Sheck Exley was one of the first divers to identify a set of common cave skills that related directly to deaths or incidents underwater. One of these was the fact that cave divers should carry with them appropriate lighting. It sounds rather obvious, caves are dark… in order to see you require light. Strangely though his use of lights was a back up system (you used the line to get out, not lights) - lights helped you get out faster using less gas and in some instances with less cuts and bruises from unexpected obstacles.
The modern school of thought is that every cave diver has at least three lights, a primary and two back up lights. As far as basic characteristics goes, lights need to be:
- As bright as possible, an easy task these days.
- Uniform across a dive team, i.e all divers should have lights of approximately the same brightness. This concept is based on human physiology, so long as there is no bright light to destroy the natural adaptation, our eyes are capable of adapting to dim light conditions.
- As small as possible and neutrally buoyant (large lights get snagged on risk in narrow areas and are hard to manoeuvre with in strong currents)
- Dependable (water and pressure proof), easy to repair and maintain and with as small a failure rate as possible.
Finally, each light should also last as long as the planned dive (which is not as obvious as it sounds).
When it came to configuration of lights Sheck was not so talkative. Modern school of thought sees a primary canister light neatly stowed on the waist belt with two secondary lights stowed on the shoulder straps. Helmets make no appearance what so ever. For those of you who are not familiar with all the gadgets that come with technical diving, canister type lights have a battery in a canister (hence the name) that is connected to a light head via a umbilical. The diver holds the light head with his hand using a Goodman handle which basically attaches the light head to the top of the hand.
Using the light is not intuitive (or at least I did not find it so). In order to see you have to point your hand in the direction he is looking… something I found intensely annoying when I first moved over to this configuration - my hand would be doing something which would mean my light would be facing any direction but the one I wanted to swim in or look in.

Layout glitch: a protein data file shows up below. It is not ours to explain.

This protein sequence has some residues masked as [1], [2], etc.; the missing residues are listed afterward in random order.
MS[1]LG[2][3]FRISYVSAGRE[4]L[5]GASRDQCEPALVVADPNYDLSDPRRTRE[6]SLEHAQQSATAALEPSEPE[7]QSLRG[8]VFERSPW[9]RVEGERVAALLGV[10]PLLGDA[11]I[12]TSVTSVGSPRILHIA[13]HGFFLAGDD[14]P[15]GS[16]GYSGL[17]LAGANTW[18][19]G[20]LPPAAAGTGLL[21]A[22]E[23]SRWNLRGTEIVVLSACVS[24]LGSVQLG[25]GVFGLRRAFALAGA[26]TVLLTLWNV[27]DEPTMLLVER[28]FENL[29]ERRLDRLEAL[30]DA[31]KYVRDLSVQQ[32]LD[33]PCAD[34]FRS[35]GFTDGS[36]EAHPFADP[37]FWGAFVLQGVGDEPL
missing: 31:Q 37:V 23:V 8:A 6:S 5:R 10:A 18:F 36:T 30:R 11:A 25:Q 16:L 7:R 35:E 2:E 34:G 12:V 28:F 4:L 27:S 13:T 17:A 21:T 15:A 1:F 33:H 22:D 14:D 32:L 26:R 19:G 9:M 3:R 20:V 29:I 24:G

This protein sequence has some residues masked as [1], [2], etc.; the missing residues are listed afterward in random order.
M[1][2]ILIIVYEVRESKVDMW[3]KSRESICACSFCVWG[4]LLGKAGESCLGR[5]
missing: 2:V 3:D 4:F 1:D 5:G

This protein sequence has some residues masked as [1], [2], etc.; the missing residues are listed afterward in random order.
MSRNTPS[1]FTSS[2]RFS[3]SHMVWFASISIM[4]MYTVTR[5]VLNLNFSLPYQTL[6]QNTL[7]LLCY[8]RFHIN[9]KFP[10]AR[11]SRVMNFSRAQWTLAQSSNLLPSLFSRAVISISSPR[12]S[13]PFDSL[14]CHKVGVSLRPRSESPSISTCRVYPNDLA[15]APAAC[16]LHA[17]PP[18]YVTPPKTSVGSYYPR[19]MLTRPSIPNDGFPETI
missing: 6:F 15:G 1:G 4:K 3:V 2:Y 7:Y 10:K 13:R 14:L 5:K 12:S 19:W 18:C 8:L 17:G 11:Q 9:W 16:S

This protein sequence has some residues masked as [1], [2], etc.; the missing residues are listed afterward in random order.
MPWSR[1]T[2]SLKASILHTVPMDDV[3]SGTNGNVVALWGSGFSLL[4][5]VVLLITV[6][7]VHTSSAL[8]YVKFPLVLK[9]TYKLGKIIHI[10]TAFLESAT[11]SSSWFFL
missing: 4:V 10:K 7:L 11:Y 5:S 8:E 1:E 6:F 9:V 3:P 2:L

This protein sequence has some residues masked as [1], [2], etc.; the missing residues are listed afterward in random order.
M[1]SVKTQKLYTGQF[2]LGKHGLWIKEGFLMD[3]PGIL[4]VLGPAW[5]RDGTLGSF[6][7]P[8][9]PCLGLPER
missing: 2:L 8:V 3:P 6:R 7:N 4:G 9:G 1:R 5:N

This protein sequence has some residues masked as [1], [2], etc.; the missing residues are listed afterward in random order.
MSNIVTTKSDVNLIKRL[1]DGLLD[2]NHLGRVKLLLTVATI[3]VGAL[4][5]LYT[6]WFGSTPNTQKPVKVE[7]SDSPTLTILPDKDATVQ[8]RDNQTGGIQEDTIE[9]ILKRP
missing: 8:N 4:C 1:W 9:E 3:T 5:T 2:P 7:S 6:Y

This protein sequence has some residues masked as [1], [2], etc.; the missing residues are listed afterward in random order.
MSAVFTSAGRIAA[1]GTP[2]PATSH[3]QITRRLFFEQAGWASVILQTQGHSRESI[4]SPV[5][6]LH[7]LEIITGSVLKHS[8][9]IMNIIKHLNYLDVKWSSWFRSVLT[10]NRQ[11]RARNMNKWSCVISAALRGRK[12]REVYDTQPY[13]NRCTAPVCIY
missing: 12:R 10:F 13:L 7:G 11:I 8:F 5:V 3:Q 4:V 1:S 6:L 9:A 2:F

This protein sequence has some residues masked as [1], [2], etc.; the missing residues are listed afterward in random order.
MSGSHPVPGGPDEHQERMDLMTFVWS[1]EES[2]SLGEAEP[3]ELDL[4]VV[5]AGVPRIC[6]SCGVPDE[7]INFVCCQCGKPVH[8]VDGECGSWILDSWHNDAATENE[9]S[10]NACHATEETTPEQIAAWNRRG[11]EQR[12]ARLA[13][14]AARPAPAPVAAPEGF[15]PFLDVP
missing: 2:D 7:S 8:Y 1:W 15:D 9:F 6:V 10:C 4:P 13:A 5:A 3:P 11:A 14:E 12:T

Older divers such as myself did not grow up in a world of canister lights that provided liquid sunlight at the flick of a switch. We used normal hand held style torches and in order to accommodate high failure rates as well as light up the cave, we had to use lots of them. Which led to the interesting problem of how to practically transport them all…you only have two hands. Enter the helmet! This was the perfect solution as it could carry four, maybe six lights without using up valuable hand space. As any technical diver will tell you, diving can have quite a significant task load and not having to worry about lighting up what you are doing or where you are going makes life a whole lot simpler.
The down side of the helmet is that it can be very buddy unfriendly. It takes time and practice to not blind your buddy when casually looking in his general direction. This fact has been used to chastise most helmet divers and promote the use of the simpler canister torch with two stowed back up lights.
But, technology comes to the rescue. Just as the need to carry spans of torches has fallen away thanks to the evolution of canister lights, so has the need to have a large, bulky and heavy helmet in order to carry one (heavy) torch just to light up your immediate area. These days lights come small (the mini Q40 springs to mind, Sartek has some stunning baby lights as well). These can be easily mounted on a mask strap and because they are not killer bright, do not blind surrounding divers.
I will miss the sight of divers plunging into the darkness, small white haloes of light replacing blocking out facial recognition and whilst there are some dives (deep, task loading, where a helmet does have a place, for the rest of us, the era of the helmet is well over.
Long live liquid sunlight and canister lights!